ICMSA President John Comer is calling for one organisation to be appointed as Ireland’s over-arching body in charge of future flood defence and control policy.  

“It is now perfectly clear that the current ad-hoc system where multiple and overlapping agencies attempt to deal with these increasingly frequent floods is just wholly inadequate,” he said.

“It was all very well to hear Minister Kelly maintain that the Office of Public Works will remain the lead agency in responding to these disasters.

“But we are still left with the nub of the problem, which is that we demonstrably have too many cooks in this particular kitchen.

“Though I don’t doubt that all the agencies pull together when the floods occur my suspicion is that the real damage is done when there isn’t an emergency and these agencies resume their normal business-as-usual attitude.

“This has them guarding their own patches and working to a much more narrow agenda – that’s the problem and that’s what we need address by setting up a single authority specifically to deal with and prevent flooding.”

Comer also believes that the Paris Agreement on Climate Change is going to pose serious questions around Irish agriculture.

“I note the statement contained in the text of the agreement that the process will go forward in a manner that does not threaten food production.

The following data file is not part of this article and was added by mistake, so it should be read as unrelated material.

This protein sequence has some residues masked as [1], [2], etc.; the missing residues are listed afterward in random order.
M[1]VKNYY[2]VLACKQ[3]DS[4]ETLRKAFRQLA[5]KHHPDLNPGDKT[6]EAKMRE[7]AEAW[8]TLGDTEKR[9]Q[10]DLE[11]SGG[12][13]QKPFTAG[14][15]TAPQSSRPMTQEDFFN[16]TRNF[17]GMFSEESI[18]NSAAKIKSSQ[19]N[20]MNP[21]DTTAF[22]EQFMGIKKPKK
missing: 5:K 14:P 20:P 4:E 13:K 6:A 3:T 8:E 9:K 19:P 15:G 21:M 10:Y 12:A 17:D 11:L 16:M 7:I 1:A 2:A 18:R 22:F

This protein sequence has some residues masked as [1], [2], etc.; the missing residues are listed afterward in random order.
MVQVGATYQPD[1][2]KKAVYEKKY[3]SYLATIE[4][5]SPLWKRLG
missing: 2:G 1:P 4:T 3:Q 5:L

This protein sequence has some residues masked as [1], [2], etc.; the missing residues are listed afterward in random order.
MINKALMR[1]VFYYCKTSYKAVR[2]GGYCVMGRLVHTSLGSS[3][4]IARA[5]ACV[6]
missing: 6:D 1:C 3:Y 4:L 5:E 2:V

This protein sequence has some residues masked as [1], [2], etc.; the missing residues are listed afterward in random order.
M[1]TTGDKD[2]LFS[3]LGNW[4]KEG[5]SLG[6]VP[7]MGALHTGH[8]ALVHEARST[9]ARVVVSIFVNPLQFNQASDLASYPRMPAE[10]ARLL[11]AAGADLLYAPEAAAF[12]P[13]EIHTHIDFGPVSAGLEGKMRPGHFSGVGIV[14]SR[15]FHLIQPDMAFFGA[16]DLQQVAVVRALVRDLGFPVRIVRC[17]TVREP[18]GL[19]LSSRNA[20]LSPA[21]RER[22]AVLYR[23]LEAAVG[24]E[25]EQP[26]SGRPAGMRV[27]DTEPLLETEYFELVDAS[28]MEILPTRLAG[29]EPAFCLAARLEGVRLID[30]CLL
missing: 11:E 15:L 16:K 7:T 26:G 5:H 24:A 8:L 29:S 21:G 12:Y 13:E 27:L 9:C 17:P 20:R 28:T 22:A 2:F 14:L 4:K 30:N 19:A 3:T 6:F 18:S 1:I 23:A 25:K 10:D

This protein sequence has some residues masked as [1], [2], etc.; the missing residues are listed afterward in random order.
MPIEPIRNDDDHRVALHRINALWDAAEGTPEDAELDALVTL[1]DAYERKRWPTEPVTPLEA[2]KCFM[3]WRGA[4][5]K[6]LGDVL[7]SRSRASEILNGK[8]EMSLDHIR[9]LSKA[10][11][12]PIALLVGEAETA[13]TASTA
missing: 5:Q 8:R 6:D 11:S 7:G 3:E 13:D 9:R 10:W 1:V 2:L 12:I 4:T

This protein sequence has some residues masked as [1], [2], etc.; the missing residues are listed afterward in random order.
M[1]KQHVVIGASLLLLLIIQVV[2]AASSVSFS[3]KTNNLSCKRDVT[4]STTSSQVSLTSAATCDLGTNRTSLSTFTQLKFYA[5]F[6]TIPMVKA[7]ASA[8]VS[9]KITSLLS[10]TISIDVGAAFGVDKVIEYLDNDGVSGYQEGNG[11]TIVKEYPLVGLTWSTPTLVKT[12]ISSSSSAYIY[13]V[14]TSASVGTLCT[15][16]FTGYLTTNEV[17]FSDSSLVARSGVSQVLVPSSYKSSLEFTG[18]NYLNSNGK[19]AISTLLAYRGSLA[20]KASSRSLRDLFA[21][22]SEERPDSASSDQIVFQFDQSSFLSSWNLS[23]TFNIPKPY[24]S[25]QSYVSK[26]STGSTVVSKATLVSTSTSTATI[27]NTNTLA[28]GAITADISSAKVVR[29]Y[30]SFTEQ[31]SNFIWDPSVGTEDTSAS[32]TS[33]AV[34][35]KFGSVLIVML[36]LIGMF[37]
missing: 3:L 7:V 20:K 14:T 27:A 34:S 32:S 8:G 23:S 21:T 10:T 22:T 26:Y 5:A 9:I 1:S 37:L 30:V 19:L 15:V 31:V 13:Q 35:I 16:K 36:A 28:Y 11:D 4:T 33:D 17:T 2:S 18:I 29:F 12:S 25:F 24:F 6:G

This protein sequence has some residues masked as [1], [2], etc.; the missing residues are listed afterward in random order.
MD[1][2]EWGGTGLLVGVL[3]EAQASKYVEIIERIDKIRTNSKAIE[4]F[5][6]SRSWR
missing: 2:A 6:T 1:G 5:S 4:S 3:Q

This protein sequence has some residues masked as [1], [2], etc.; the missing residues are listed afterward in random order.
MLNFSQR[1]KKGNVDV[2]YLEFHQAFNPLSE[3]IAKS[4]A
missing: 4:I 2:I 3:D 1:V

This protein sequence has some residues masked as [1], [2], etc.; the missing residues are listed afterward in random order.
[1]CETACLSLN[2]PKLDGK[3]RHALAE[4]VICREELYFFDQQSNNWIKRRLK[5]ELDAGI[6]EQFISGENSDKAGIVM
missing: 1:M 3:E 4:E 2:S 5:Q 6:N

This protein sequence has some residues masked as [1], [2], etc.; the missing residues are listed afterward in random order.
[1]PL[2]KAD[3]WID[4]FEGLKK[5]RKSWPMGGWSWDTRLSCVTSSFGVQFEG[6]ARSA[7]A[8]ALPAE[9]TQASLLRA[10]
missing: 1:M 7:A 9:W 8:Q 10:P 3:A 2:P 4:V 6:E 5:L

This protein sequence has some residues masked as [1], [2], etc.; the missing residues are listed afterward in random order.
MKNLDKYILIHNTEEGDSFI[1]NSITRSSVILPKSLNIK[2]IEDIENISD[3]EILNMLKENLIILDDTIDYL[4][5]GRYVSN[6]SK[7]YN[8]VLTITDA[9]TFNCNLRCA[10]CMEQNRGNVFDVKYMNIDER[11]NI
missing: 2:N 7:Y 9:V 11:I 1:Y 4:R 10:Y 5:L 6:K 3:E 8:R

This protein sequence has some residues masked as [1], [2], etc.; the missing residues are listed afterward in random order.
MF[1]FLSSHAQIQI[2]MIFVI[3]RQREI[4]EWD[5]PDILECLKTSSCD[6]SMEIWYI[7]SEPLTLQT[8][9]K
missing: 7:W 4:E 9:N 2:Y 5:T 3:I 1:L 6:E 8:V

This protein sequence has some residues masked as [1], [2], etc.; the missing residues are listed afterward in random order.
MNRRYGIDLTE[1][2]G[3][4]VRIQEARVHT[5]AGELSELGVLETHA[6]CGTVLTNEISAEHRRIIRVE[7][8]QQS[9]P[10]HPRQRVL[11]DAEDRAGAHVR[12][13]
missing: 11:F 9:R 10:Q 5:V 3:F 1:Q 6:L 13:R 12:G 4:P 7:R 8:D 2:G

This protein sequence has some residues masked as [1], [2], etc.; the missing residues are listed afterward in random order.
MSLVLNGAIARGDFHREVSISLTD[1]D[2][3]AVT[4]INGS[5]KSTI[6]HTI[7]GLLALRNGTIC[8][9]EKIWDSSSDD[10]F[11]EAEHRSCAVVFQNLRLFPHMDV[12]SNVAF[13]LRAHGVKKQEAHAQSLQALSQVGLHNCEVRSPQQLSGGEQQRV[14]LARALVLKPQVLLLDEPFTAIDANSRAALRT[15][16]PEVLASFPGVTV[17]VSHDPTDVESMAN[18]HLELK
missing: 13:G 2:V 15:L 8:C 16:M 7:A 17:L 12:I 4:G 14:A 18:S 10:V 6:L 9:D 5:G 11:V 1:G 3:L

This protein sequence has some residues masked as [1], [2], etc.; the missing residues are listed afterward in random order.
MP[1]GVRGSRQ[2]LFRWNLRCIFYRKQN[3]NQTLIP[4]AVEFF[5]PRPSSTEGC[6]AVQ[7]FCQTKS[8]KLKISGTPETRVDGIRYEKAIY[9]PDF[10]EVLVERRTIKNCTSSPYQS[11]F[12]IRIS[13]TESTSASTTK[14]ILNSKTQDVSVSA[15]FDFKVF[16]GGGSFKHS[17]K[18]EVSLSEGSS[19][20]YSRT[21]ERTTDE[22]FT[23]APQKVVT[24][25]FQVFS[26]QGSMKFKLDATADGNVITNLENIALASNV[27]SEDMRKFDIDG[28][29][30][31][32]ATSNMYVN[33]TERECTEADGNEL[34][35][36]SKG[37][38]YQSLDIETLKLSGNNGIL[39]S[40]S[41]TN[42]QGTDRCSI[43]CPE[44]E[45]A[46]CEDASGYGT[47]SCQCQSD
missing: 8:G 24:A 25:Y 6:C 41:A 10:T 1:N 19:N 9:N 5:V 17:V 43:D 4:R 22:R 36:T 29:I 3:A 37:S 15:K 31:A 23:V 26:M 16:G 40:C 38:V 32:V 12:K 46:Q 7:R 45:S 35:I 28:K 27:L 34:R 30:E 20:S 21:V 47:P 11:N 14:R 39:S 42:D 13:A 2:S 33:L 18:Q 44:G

“However, the devil here is very definitely going to be in the detail with undoubted ramifications for Irish agriculture

We’re a country that produces food very efficiently from a carbon emissions’ perspective.

“So it would be a little illogical and counter-productive to impose restrictions on our food production if that production then simply moves elsewhere, possibly to a location with higher carbon emissions and a more stressful  impact on the environment.

“I firmly believe that, with future advancements in technology, Irish agriculture will become more even efficient and our farmers will continue to adopt best-practice in relation to climate change.

“The Paris agreement has now been concluded and it is now supremely important that Ireland negotiates an agreement at EU level that is based on science and that does not impose severe and unfair restrictions on Irish farmers based on some across-the-board cut that does not factor-in suitability and measurable environmental impact.”